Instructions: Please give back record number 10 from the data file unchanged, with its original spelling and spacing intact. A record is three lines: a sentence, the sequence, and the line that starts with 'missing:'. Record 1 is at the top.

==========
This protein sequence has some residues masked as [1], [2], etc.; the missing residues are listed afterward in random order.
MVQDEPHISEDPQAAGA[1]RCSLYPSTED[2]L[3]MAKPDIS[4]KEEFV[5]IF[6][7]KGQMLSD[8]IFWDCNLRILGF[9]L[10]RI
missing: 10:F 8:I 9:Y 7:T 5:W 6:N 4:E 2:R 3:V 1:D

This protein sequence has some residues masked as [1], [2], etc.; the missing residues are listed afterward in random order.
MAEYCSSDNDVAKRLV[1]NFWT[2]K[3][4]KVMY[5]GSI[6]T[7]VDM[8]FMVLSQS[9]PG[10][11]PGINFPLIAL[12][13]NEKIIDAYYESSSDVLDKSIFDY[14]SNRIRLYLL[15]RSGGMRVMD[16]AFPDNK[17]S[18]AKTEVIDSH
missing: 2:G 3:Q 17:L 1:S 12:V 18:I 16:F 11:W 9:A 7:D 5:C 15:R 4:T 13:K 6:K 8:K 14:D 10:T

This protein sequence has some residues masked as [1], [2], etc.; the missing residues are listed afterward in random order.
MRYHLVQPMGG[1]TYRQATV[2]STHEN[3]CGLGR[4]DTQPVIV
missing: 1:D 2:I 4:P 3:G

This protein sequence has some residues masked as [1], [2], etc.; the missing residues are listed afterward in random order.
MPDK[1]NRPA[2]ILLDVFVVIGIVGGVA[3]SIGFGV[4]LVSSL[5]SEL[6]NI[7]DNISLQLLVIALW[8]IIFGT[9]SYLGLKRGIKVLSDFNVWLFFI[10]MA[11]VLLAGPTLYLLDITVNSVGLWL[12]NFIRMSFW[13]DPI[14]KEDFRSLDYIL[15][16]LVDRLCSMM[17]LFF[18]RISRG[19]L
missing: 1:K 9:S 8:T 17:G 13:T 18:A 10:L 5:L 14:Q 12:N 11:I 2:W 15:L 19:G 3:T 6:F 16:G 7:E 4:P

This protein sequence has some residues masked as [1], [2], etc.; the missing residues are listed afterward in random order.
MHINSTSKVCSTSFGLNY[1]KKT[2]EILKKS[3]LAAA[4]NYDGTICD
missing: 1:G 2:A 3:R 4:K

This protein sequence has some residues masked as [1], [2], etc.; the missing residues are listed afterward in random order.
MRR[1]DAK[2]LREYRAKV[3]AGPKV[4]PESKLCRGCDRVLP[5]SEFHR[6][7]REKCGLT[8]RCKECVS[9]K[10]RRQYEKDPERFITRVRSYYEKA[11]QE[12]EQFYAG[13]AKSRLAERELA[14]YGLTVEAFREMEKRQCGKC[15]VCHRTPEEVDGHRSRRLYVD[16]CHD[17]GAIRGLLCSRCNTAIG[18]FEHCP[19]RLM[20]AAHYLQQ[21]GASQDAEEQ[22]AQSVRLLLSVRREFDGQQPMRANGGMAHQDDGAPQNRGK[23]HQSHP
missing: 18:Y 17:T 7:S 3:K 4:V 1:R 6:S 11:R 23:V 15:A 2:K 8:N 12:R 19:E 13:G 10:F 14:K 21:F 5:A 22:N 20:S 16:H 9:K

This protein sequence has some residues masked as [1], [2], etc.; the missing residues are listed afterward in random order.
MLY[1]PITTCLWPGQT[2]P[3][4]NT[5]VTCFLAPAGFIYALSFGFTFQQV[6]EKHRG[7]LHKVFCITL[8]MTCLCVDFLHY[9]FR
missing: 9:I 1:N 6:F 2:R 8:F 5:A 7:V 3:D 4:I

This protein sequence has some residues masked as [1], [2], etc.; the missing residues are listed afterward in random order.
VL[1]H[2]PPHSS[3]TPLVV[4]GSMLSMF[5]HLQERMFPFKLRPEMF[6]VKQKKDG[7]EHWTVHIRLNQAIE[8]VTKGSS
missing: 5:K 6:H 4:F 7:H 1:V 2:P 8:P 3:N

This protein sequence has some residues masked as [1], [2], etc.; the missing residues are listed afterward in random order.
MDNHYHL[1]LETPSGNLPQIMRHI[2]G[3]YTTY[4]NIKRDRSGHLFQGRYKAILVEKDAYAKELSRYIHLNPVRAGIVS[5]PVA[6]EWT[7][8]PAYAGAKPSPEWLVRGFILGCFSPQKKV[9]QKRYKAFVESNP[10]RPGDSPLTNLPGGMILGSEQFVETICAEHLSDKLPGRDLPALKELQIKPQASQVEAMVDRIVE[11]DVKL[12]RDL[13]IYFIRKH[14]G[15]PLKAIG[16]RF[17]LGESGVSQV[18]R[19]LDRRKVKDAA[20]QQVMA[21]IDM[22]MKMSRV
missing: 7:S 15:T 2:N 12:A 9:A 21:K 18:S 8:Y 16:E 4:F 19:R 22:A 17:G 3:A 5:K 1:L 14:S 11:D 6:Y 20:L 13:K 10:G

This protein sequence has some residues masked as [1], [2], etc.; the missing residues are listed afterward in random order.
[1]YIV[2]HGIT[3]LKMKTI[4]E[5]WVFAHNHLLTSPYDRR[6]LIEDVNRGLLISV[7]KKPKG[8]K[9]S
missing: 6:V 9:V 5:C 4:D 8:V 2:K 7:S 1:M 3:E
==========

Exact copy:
This protein sequence has some residues masked as [1], [2], etc.; the missing residues are listed afterward in random order.
[1]YIV[2]HGIT[3]LKMKTI[4]E[5]WVFAHNHLLTSPYDRR[6]LIEDVNRGLLISV[7]KKPKG[8]K[9]S
missing: 6:V 9:V 5:C 4:D 8:V 2:K 7:S 1:M 3:E